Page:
Category: News; BBC ONE
The BBC's flagship television current affairs programme Panorama will return to
peak time transmission on BBC ONE.
From January 2007, the multi-award winning Panorama will be shown at 8.30pm on
Monday; taking the programme back to a regular weekday slot, which it occupied
before its move to Sunday evenings in October 2000.
The switch to Mondays will see Panorama's peak time output increase from 15.5
hours to 28 hours, made up of 48 30-minute episodes and four one-hour
BBC ONE Controller Peter Fincham said: "This is the right move for BBC ONE and I'm really excited about it.
"In its new
slot, Panorama will continue to be the flagship of serious, rigorous, trustworthy
journalism on the channel, covering a range of topics.
"The programmes will look
to engage audiences, producing reports that resonate with viewers.
investigative journalism from reporters of real calibre will remain a vital
ingredient of the programme."
The BBC's Director of News Helen Boaden said: "I am absolutely delighted to see our most important Current Affairs programme
return to the heart of the BBC ONE schedule.
"It's a ringing endorsement of the
team and the new Editor and demonstrates the BBC's commitment to putting serious,
provocative journalism where it matters."
Launched on Wednesday 11 November 1953, Panorama is the longest-running public
affairs television programme in the world.
Initially it was broadcast
fortnightly but switched to a weekly screening in September 1955, when it
started transmitting on Monday evenings at 8.15pm.
During its rich history, the programme has been the winner of many accolades,
including recent Royal Television Society successes for Hilary Andersson's report into the Darfur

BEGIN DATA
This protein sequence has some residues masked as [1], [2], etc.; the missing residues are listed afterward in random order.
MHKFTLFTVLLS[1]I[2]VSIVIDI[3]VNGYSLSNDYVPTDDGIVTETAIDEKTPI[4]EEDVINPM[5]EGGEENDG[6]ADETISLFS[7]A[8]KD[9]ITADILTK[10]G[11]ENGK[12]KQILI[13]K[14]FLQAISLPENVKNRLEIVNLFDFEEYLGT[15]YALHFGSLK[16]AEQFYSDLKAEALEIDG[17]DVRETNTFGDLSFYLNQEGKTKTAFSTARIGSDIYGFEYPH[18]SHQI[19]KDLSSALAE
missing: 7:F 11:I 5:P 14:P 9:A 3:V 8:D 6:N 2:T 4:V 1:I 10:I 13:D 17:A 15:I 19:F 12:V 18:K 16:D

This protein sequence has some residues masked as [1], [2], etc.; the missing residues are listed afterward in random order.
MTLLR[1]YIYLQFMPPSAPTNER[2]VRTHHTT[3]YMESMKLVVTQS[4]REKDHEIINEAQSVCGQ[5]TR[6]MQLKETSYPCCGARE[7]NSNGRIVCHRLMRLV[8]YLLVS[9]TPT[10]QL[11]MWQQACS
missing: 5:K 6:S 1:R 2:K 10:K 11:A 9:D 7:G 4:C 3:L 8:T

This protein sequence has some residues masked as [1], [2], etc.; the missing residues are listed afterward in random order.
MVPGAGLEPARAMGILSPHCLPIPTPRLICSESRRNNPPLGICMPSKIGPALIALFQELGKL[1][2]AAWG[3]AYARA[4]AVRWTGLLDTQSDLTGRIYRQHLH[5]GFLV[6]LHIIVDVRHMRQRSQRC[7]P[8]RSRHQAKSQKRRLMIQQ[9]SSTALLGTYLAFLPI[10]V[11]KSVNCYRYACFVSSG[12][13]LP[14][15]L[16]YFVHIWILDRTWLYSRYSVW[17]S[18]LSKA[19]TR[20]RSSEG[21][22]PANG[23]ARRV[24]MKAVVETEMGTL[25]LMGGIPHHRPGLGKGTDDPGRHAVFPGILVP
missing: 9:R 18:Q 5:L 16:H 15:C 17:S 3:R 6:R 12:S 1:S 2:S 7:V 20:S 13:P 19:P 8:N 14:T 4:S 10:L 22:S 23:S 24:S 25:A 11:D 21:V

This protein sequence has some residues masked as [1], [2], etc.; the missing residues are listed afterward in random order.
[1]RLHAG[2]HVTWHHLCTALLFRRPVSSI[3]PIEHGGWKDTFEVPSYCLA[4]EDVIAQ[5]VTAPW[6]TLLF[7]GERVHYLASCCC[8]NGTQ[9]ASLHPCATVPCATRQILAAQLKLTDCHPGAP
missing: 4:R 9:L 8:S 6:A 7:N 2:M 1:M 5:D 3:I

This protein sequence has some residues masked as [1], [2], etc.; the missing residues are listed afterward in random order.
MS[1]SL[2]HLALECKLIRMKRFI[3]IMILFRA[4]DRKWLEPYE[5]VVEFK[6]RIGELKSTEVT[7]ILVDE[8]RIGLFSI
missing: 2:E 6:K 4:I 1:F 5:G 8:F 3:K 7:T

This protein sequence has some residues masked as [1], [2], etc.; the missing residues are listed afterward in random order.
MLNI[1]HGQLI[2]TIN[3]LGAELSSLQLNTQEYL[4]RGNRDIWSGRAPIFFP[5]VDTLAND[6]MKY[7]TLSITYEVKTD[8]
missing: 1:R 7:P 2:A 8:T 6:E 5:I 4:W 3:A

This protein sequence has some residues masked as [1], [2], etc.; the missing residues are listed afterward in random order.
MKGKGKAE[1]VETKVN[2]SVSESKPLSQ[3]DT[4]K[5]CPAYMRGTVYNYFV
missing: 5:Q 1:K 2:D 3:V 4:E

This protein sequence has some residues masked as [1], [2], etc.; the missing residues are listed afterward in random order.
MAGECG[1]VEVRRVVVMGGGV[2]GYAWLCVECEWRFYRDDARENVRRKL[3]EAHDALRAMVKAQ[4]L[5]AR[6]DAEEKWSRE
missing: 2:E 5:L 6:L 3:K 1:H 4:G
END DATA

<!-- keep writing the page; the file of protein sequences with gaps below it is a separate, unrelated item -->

crisis in Sudan, and Sarah Barclay's coverage of premature births.
achievements include a Bafta for an investigation that examined miscarriages of
justice in South Wales, and a special commendation from the UK's Mental Health
Media Awards for the programme's investigation into the anti-depressant, Seroxat.
The BBC's Head of Current Affairs George Entwistle said: "I'm thrilled at the move. It's a statement from the BBC - loud and clear -
about the depth of its commitment to serious current affairs in peak."
In 1961 Panorama created television history when it broadcast the first screen
interview with a member of the royal family, the Duke of Edinburgh.
programme achieved its highest audience on record when 22.8 million watched
Martin Bashir interview Diana, Princess of Wales in November 1995.
Some of the BBC's finest presenters have worked on Panorama, including Richard
Dimbleby, who presented the programme from 1955 to 1963, and son, David, who
followed his father's footsteps and became a Panorama presenter in 1974.
notable Panorama presenters include Jeremy Paxman, Ludovic Kennedy, Michael
Buerk, Fiona Bruce and Robin Day, who presented from 1967 to 1972.